Archive for September, 2007

Karma Banana
September 4, 2007

Debating politics is probably the most excting form of dialectical gaming. Gaming because it gives us tools we eventually use for our survival in the social world. And even when it’s with bright and smart individuals, it may go beyond the boundaries of reason onto the realms of passion. But the thing with politics is that we definitely take it too seriously: Our pride makes us stubborn on changing our opinion and thus, it makes harder to understand our opponents points. And this is a good thing for me: The stronger the collision of ideas, the better the outcome in the long term, when reflection comes.

Karma Banana

After taking the reccommendation of Papamook and Patrick Dugan, I saw the excellent piece of documentary The Revolution Will Not Be Televised. A great testimony of the coup Hugo Chavez had back in 2002 and proof of the importance of the so called Fourth Power. Yet, although the events portrayed in this documentary may certainly be important to Venezuela’s history or unknown to the institutional traditions of USA, Europe or Australia they aren’t even a novelty if we correlate them to the history of Argentina (and so many other latinamerican nations).

This documentary is about the karmic spectre that has been haunting latinamerica -the spectre of Populism, the spectre of Dictatorships. The vicious circle that keeps trapping real progress.

Throughout history, dictatorships and the shameful external politics of the United States have been the best allies of leaders such as Peron, Chavez or Castro -you know, that kind of leader that has a thrill for reforming constitutions and get eternal presidencies at the same time they declare themselves men of the people and democracy. Nobody, in its sane mind, would prefer a dictatorship. And when that happens, it only helps to expand the figure of such leaders. It happened over and over again in Argentina during the second half of the XXth century.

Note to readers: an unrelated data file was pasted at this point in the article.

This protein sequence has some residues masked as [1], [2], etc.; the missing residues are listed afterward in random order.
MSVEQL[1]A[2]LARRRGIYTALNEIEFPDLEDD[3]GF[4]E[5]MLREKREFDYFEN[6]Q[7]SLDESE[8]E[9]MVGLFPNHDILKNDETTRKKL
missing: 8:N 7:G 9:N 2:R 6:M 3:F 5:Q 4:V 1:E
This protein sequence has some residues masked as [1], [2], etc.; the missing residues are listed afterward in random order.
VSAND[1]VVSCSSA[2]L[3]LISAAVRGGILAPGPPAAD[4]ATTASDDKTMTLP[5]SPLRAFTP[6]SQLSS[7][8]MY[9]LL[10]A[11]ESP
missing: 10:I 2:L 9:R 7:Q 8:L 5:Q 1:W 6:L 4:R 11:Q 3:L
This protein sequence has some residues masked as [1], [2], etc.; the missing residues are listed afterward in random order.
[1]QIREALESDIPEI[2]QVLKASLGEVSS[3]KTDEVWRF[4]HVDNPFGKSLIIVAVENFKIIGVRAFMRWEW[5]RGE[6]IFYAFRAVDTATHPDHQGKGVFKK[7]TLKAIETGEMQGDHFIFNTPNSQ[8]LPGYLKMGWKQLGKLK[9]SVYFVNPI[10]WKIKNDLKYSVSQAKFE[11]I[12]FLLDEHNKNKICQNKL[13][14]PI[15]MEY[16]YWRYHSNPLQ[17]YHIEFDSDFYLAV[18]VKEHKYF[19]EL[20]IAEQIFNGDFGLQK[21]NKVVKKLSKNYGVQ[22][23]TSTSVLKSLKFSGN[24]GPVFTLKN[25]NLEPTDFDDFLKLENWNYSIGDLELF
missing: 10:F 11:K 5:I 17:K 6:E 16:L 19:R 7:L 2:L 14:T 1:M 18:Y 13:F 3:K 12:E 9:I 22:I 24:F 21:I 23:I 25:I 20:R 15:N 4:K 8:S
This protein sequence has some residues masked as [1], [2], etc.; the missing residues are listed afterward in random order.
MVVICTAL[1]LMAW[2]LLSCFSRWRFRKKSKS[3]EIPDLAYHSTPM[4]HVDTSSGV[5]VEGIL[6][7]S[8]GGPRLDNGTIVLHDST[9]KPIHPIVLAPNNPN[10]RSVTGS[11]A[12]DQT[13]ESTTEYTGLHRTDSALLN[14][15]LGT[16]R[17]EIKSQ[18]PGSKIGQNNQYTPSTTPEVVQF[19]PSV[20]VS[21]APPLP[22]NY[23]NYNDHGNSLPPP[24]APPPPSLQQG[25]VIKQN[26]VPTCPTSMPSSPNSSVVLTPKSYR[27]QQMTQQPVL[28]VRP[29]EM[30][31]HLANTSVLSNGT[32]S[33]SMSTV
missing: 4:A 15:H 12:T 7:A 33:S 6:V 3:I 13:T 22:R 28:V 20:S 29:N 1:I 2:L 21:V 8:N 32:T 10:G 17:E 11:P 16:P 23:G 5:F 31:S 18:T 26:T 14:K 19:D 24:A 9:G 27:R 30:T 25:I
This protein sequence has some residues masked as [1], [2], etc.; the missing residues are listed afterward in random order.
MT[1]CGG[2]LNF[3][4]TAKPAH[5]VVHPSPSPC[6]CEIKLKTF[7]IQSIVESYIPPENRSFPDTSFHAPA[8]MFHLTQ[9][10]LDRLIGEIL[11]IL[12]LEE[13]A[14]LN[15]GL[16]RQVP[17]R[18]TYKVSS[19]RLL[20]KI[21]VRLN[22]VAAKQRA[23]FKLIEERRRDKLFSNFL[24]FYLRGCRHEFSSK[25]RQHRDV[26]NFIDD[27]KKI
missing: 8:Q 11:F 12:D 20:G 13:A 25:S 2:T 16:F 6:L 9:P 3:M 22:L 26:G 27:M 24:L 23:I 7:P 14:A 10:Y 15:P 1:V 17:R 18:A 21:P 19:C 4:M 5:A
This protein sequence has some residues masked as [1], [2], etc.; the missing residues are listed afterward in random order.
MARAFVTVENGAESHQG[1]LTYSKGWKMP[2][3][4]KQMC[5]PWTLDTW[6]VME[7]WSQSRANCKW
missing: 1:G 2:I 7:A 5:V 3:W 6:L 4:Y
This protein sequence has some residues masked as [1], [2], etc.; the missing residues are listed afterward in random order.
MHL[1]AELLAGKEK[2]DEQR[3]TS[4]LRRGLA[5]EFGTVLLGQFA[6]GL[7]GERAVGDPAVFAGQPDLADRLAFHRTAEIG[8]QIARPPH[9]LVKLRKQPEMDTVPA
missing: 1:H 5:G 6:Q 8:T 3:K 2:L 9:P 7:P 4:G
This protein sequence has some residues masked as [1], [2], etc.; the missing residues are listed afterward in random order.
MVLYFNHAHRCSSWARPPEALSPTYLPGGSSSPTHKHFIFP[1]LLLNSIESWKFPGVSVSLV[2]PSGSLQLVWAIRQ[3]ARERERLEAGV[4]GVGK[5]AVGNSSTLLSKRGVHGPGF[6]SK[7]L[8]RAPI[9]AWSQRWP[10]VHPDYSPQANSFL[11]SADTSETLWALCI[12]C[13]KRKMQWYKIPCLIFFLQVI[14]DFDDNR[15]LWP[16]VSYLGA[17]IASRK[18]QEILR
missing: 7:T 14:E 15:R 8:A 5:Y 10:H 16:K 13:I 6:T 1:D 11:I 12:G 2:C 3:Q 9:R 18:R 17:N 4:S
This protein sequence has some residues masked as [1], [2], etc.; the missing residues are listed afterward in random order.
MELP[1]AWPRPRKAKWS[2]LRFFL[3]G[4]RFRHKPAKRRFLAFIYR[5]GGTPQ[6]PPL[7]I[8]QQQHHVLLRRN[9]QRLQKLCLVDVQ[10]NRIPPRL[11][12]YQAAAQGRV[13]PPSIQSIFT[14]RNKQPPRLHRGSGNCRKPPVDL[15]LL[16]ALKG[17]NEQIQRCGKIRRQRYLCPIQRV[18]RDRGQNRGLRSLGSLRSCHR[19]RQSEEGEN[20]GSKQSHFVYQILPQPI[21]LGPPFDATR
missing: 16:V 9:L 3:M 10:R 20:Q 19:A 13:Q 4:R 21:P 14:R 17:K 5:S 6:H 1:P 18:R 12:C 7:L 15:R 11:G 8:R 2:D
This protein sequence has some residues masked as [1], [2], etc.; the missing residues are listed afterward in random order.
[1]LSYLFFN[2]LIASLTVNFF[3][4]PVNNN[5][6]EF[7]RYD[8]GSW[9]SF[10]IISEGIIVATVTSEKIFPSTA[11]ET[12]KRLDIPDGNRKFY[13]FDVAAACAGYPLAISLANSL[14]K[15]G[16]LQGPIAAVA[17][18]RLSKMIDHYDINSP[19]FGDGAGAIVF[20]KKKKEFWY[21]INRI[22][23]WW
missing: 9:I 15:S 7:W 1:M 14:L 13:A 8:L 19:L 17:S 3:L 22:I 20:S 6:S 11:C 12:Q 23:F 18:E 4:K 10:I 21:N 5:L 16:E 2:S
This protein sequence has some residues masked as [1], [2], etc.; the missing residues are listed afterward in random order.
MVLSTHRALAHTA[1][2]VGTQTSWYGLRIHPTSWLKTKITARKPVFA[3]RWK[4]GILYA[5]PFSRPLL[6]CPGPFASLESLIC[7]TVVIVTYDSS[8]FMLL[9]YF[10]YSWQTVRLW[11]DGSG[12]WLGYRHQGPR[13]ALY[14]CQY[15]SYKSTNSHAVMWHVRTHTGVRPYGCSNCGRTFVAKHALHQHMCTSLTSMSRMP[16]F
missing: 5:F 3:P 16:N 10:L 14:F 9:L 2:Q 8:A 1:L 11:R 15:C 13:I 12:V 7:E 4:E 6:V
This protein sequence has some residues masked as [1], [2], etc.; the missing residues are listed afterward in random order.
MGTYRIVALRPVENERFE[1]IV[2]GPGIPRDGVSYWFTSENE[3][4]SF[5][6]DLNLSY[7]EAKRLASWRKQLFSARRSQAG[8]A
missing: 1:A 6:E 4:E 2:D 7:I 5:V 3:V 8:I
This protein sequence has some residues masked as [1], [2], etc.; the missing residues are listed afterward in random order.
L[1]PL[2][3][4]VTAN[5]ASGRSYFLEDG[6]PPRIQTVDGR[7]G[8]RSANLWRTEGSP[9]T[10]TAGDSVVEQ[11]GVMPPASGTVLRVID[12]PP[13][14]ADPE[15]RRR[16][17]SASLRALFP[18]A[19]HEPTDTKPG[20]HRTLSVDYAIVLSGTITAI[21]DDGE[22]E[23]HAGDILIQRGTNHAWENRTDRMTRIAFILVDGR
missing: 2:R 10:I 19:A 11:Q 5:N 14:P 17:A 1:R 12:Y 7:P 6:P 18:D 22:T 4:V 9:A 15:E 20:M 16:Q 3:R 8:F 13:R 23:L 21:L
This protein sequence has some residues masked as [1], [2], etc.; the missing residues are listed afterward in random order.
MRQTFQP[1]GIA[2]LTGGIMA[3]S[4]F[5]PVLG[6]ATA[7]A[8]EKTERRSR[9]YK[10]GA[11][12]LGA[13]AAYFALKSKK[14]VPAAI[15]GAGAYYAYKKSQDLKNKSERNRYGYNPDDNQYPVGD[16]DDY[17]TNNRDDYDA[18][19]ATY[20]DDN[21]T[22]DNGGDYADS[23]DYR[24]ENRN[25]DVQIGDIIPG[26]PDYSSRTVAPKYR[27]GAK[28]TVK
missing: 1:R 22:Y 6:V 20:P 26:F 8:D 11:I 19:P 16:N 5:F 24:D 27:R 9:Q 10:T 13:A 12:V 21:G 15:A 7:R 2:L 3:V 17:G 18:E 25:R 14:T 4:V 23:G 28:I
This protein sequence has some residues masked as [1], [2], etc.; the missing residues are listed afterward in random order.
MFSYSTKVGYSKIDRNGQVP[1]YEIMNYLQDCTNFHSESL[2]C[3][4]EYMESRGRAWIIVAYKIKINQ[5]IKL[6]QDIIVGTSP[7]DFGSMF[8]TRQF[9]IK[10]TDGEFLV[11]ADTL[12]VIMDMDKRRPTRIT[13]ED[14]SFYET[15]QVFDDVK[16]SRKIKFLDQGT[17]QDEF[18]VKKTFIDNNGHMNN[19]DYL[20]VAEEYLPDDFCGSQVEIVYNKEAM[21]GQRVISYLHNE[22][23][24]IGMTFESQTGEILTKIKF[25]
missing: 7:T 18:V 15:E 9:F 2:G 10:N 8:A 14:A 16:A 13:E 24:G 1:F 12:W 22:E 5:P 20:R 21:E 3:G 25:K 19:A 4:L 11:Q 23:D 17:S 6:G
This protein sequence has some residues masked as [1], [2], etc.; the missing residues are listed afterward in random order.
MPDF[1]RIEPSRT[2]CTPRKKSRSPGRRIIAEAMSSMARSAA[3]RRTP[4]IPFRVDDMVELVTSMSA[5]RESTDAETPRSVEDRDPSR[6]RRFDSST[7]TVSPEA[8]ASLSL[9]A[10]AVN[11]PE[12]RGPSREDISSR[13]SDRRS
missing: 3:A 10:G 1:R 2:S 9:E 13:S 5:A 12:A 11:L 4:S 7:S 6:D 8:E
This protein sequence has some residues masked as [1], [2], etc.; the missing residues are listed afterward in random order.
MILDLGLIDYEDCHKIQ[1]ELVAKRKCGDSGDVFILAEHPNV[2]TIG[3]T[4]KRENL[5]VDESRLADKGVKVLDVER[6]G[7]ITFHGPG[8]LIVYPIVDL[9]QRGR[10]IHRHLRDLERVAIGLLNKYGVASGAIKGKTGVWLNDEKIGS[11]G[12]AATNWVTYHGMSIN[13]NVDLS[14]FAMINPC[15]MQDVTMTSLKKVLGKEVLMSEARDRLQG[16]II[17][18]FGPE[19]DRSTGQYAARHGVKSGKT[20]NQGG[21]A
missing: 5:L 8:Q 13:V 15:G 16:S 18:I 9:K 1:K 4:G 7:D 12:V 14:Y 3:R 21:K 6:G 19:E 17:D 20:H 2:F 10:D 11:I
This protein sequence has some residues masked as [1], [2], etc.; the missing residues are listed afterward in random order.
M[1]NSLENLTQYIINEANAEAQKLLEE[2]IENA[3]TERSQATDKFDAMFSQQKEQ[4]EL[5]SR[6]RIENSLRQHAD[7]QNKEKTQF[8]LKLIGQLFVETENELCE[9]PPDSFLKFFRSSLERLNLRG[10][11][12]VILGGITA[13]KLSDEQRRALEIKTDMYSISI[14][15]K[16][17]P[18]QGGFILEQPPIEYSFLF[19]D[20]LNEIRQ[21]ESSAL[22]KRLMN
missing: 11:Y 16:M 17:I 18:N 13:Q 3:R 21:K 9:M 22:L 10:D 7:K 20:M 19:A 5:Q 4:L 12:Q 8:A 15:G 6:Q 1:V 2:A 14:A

I’ll put a personal note here to make clear were I’m standing: My big interest for politics came when I read for the first time The Communist Manifesto, a piece of writing that still feels updated today. Since then a lot of utopias inspired me to pursue a path that would help me contribute in the process of making a better world. But when I went to Cuba for a month, it taught me many things and the essential difference of having an idea and living a reality. One thing came up clear to me: Ideologies are just like religions (but without the god thing). They only blind people behind impossible ideals and lead to massive wars.